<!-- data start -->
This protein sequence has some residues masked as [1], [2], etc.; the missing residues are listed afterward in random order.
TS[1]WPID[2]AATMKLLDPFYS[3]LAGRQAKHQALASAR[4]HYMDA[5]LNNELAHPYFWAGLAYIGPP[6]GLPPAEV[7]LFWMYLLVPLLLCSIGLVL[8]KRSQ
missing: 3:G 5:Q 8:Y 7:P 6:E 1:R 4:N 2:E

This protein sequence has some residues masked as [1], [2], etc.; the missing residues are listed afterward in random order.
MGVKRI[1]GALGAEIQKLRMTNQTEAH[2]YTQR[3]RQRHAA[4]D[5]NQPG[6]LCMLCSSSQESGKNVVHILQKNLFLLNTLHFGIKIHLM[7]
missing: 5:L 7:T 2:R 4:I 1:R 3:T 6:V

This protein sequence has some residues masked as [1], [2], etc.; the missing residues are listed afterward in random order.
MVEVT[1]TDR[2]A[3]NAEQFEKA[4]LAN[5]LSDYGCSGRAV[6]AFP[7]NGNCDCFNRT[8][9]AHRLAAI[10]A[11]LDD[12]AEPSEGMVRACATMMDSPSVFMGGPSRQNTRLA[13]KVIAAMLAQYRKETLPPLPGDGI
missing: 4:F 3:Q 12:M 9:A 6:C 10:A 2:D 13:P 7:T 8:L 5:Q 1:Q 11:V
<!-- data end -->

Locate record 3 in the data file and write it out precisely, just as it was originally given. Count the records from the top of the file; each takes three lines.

This protein sequence has some residues masked as [1], [2], etc.; the missing residues are listed afterward in random order.
MVEVT[1]TDR[2]A[3]NAEQFEKA[4]LAN[5]LSDYGCSGRAV[6]AFP[7]NGNCDCFNRT[8][9]AHRLAAI[10]A[11]LDD[12]AEPSEGMVRACATMMDSPSVFMGGPSRQNTRLA[13]KVIAAMLAQYRKETLPPLPGDGI
missing: 4:F 3:Q 12:M 9:A 6:C 10:A 2:D 13:P 7:T 8:L 5:Q 1:Q 11:V